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Do you mean some anti-scale compound so I can normalize in the kiln?

I don't have any refractory cement, and I'm careful about what I put in the kiln because I can't afford to replace it.
I try to get at least 2 uses out of each foil envelopes, so I considered using one of those for the 1070 blades, but I mostly make hunting knives in stainless and chef's knives in 1070, so the envelops are too small.

 

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No, I meant in the forge.  I agree about putting odd things in the kiln.  If you have some protective atmosphere in the forge you can do all the pre-quenching heat treat steps with no worries about decarb.

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Chicken & egg situation, if I could get my new burners working I could build the new forge with the proper bricks I acquired nearly 2 years ago and stick a pipe in there.....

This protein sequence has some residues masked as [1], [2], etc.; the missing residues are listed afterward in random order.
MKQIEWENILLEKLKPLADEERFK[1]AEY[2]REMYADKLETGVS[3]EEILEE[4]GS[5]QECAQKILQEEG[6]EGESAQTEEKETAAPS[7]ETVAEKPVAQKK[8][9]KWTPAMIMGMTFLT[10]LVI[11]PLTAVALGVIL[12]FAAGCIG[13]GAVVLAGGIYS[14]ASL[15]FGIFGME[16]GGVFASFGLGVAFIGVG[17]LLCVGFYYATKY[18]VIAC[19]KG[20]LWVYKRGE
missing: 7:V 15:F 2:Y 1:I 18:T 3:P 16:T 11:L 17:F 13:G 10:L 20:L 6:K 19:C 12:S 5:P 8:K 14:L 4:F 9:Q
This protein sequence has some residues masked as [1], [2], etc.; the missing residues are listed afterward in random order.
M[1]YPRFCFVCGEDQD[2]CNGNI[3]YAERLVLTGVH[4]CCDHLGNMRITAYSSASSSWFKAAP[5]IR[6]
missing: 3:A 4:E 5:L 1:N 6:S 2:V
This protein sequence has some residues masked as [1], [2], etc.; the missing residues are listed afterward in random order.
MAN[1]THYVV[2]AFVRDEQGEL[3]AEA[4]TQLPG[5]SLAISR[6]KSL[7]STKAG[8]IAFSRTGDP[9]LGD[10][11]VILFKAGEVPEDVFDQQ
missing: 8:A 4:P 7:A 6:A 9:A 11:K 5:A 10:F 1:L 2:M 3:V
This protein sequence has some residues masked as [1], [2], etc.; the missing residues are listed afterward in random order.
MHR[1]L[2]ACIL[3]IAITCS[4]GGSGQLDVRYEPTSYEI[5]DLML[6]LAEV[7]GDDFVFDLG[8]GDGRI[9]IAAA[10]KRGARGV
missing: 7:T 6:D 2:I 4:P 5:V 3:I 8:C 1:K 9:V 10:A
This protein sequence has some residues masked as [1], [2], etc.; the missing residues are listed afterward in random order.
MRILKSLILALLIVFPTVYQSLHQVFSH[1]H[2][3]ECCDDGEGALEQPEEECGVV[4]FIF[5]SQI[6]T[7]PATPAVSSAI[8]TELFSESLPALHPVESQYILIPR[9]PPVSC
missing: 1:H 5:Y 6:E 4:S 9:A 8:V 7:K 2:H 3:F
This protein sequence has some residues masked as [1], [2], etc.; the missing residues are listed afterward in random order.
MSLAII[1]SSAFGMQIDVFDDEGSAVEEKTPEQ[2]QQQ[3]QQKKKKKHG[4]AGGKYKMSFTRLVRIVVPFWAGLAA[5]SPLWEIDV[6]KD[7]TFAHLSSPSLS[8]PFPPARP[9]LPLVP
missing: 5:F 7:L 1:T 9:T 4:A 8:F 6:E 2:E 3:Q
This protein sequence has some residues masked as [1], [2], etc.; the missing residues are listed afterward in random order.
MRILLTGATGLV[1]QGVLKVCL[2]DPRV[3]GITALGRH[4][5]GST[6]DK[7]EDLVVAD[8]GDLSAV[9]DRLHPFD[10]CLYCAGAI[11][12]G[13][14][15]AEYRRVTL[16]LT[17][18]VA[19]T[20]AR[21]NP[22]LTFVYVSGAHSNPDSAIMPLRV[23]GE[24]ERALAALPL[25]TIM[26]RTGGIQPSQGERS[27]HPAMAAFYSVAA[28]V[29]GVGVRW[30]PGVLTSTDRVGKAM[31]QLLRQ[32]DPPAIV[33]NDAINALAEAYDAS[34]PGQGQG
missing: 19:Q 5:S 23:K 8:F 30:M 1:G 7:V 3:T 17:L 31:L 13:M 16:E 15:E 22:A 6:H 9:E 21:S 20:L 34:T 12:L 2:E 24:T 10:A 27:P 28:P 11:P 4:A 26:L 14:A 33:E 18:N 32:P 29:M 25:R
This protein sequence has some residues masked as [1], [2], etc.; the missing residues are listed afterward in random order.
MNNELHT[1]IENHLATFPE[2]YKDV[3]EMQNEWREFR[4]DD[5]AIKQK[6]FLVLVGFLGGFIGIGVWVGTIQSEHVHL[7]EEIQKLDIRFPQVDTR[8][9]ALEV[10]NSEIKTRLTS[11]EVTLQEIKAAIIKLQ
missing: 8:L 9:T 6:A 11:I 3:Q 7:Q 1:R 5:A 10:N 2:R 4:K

Been thinking about this a lot seeing the price of kilns, before I've imported it....

Shouldn't say this out loud, but I'm pretty sure I got lucky a few times and did a better HT with a pipe in the forge than with the accurate kiln, specifically carbon steel blades......way less decarb.

 

I have a small container of something that might be water damaged refractory cement, I could never get it to set into anything usable so I might as well try the mix you suggested, can't hurt and no loss 

Edited by Gerhard Gerber
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  • 3 months later...

Is Parks #50 the preferred quenchant for 1075?

 

Doug

HELP...I'm a twenty year old trapped in the body of an old man!!!

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If it's the NJSB low-Mn 1075, yes.  That or water/brine, it was developed for hamon.

 

If it's Admiral or other high-Mn 1075, no. Canola or a medium oil is better.

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